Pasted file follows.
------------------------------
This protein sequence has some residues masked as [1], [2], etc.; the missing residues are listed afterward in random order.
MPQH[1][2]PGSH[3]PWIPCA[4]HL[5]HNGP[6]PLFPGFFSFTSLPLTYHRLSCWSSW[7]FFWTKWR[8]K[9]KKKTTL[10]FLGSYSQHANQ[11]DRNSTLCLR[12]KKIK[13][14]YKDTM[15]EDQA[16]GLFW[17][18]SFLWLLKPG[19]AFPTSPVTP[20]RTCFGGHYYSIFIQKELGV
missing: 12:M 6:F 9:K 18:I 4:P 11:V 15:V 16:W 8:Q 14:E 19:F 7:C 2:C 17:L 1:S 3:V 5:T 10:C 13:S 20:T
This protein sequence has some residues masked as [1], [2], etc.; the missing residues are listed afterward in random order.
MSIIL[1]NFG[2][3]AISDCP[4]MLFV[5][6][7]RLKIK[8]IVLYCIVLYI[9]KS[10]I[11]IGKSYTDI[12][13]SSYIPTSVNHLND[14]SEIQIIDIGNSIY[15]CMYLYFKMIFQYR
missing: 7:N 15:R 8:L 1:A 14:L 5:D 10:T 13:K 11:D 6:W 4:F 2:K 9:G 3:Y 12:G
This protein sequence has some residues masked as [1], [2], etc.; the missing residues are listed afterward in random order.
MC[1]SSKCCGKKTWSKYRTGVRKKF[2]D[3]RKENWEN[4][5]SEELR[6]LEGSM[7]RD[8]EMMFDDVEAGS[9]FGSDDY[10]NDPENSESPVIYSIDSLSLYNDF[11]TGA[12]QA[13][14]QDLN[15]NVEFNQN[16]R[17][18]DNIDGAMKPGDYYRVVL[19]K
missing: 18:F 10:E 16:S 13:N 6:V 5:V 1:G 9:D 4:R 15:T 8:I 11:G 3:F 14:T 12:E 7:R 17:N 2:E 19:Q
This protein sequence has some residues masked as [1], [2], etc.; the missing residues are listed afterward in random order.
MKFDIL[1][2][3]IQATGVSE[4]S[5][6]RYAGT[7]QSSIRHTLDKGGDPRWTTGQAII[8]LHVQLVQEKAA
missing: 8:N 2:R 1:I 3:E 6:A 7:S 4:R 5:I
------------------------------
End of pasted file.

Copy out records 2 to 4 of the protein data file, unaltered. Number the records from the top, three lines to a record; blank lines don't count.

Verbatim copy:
This protein sequence has some residues masked as [1], [2], etc.; the missing residues are listed afterward in random order.
MSIIL[1]NFG[2][3]AISDCP[4]MLFV[5][6][7]RLKIK[8]IVLYCIVLYI[9]KS[10]I[11]IGKSYTDI[12][13]SSYIPTSVNHLND[14]SEIQIIDIGNSIY[15]CMYLYFKMIFQYR
missing: 7:N 15:R 8:L 1:A 14:L 5:D 10:T 13:K 11:D 6:W 4:F 2:K 9:G 3:Y 12:G
This protein sequence has some residues masked as [1], [2], etc.; the missing residues are listed afterward in random order.
MC[1]SSKCCGKKTWSKYRTGVRKKF[2]D[3]RKENWEN[4][5]SEELR[6]LEGSM[7]RD[8]EMMFDDVEAGS[9]FGSDDY[10]NDPENSESPVIYSIDSLSLYNDF[11]TGA[12]QA[13][14]QDLN[15]NVEFNQN[16]R[17][18]DNIDGAMKPGDYYRVVL[19]K
missing: 18:F 10:E 16:S 13:N 6:V 5:V 1:G 9:D 4:R 15:T 8:I 11:G 3:F 14:T 12:E 7:R 17:N 2:E 19:Q
This protein sequence has some residues masked as [1], [2], etc.; the missing residues are listed afterward in random order.
MKFDIL[1][2][3]IQATGVSE[4]S[5][6]RYAGT[7]QSSIRHTLDKGGDPRWTTGQAII[8]LHVQLVQEKAA
missing: 8:N 2:R 1:I 3:E 6:A 7:S 4:R 5:I